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					                                                                                             V O L  M
                                                                                             V O L UM E        8
                                                                                                               8 ,,   N UM BE R
                                                                                                                      N  M  E           6

Health Bulletin

# 7 3 i n a s e r i e s o f H e a l t h B u l l e t i n s o n i s s u e s o f p r e s s i n g i n t e r e s t t o a l l N e w Yo r k e r s

    How to cut back on soda,
    juice and other sugary beverages.

                     • Available in Spanish and Chinese: call 311 or visit
                     • Disponible en español: llame al 311 o visite
Are you pouring on the pounds?: Volume 8 – Number 6

 Most of us consume
 too much sugar.
 • Sugar in sweetened drinks contains extra
   calories you don’t need.
 • The extra calories can lead to obesity and diabetes.
 • Sugar is also bad for your teeth. It causes cavities
   in kids and adults.

 I don’t eat a lot of sweets but
 I still gain weight!
 Are you pouring on the pounds?
 How much sugar do you drink?
 • Americans consume 200 to 300 more calories
   each day than we did 30 years ago.
 • Nearly half of these extra calories come from
   sugar-sweetened drinks.
 • Teens who consume sugary beverages drink
   an average of 360 calories per day. Someone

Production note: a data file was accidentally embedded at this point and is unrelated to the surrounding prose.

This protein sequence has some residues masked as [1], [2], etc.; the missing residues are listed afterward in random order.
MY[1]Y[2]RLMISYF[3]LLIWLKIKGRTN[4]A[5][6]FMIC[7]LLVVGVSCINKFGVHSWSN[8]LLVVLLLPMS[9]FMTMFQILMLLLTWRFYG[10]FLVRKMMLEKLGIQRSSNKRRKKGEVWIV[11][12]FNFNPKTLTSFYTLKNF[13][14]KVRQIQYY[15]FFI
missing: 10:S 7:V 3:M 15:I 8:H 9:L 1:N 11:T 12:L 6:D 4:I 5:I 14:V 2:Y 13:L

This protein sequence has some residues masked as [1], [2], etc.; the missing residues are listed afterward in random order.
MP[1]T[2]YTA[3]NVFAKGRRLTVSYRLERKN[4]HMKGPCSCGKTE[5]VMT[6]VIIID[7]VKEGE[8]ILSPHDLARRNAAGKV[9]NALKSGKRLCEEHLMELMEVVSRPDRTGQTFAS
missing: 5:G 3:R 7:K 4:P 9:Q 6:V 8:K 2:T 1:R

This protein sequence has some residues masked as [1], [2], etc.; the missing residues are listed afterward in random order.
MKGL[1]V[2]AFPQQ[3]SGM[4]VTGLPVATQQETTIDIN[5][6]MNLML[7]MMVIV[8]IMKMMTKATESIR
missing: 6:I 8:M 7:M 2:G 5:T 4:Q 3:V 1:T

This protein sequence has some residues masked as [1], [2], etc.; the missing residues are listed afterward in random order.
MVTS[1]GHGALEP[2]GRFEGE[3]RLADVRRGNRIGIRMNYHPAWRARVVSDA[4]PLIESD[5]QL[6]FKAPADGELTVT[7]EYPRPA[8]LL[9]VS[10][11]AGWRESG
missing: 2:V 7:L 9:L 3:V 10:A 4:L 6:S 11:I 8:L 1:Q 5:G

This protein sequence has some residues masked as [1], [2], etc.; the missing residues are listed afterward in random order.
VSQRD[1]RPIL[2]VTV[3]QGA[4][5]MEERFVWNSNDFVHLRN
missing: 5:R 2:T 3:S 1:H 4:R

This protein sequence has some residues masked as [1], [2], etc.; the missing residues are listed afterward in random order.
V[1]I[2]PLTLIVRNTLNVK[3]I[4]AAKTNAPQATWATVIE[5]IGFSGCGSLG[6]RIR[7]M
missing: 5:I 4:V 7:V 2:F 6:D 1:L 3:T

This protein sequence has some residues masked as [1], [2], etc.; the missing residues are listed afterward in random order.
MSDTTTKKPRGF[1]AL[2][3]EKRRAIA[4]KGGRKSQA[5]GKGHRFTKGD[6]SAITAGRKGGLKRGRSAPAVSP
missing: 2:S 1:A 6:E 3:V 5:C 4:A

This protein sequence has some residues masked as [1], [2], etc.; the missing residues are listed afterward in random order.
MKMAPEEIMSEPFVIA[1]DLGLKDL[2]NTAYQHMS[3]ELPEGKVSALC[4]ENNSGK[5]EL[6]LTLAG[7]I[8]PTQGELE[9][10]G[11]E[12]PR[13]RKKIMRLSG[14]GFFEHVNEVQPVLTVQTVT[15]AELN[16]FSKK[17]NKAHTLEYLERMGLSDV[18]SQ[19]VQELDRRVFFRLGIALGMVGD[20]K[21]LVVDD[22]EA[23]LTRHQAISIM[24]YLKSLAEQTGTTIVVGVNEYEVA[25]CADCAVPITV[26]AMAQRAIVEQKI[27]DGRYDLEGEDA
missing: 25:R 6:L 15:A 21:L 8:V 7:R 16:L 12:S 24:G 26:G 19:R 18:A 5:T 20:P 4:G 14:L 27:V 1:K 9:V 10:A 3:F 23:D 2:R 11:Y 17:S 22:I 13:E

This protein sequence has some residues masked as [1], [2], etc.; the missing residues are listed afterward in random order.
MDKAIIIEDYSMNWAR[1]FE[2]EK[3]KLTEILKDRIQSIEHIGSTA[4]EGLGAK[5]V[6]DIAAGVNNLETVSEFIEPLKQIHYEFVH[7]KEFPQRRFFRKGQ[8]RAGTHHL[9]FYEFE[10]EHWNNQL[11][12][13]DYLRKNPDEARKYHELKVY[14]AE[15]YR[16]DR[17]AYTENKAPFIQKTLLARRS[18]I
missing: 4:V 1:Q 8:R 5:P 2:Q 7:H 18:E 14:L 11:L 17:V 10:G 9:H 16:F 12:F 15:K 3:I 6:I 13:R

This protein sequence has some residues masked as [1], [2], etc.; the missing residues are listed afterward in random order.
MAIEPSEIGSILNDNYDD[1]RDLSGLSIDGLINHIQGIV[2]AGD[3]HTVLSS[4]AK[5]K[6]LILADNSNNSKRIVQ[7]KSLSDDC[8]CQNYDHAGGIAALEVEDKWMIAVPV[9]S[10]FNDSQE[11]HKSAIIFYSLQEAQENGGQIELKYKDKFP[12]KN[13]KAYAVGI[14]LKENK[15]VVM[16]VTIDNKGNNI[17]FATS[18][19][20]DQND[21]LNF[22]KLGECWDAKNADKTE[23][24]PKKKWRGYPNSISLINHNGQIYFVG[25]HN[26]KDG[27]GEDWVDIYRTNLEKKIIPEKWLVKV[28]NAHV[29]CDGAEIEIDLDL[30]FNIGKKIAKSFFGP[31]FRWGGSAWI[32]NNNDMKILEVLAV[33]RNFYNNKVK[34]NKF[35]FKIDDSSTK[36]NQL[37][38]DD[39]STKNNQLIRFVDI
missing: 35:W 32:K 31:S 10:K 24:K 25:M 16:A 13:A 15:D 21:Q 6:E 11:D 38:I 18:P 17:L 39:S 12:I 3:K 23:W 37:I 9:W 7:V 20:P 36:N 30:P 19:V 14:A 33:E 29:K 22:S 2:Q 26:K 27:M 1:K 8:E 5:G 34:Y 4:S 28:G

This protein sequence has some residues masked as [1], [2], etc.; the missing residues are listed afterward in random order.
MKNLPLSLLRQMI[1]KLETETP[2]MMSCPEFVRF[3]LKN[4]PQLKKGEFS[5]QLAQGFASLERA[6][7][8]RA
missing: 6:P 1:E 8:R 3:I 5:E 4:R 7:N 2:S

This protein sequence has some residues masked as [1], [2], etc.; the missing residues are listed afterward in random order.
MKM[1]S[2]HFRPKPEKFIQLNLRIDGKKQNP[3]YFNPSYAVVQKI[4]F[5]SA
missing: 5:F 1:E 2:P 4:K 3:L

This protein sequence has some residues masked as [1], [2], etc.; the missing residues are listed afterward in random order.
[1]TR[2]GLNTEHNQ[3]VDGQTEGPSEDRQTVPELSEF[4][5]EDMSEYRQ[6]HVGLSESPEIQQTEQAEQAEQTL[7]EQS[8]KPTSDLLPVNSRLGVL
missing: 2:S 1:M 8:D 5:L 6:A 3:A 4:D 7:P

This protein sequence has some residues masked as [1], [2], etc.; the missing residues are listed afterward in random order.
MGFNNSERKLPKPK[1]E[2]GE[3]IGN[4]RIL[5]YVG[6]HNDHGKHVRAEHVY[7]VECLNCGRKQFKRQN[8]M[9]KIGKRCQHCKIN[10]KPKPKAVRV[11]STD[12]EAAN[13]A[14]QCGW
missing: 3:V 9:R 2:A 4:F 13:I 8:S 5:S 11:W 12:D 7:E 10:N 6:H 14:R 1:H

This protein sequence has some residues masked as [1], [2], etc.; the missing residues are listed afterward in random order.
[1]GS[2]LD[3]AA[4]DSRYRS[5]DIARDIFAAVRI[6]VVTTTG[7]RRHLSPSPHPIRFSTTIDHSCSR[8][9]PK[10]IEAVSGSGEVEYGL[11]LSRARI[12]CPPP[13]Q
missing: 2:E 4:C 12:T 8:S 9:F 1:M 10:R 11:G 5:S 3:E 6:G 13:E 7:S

would have to walk about 70 city blocks to burn
   that many calories.
                   SODAS ARE GETTING BIGGER
     Soda used to come in 6½-ounce bottles.

                  Today, 12-ounce cans are considered

“small” ... and         20-ounce bottles are typical.

        Super-sized sodas

        can be as large as

        4 or 5 regular ca


    1 medium-sized apple      1 cup (8 oz.) of apple juice
         60 calories                 110 calories
       3 grams of fiber                No fiber
      Helps you feel full         Doesn’t fill you up
                                                     First Printing: August 2009

Don’t Drink Yourself Fat!
Go with water, seltzer or low-fat milk instead.
1. Drink plenty of water.
  • Nothing quenches thirst better than water.
  • Water is naturally sugar-free and calorie-free.
  • NYC water tastes as good as bottled water, or better – and it’s free.
    Get your fill!
  • If you crave fizz, try seltzer.

2. Choose fat-free or 1% milk.
  • Fat-free and 1% milk have all the protein, calcium, vitamins
    and other nutrients of whole milk, with fewer calories and
    less fat. Unlike sugary drinks, milk is good for your bones!
  • Almost everyone over age 2 should drink fat-free or 1% instead
    of whole milk.
  • If you prefer soy milk, choose low-fat, light or unflavored.

3. Switch from juice to whole fruit.
  • Most kids get too much juice and too little fruit.
  • Fruit juice isn’t as healthful as most people think. It’s loaded
    with calories.
  • Whole fruit has fewer calories, and unlike juice, it has fiber.
    Fiber helps keep you healthy. It also helps you feel full.
  • Don’t waste money on punch and fruit-flavored drinks.
    These are just flavored sugar water.

4. Skip sports drinks and “energy” drinks.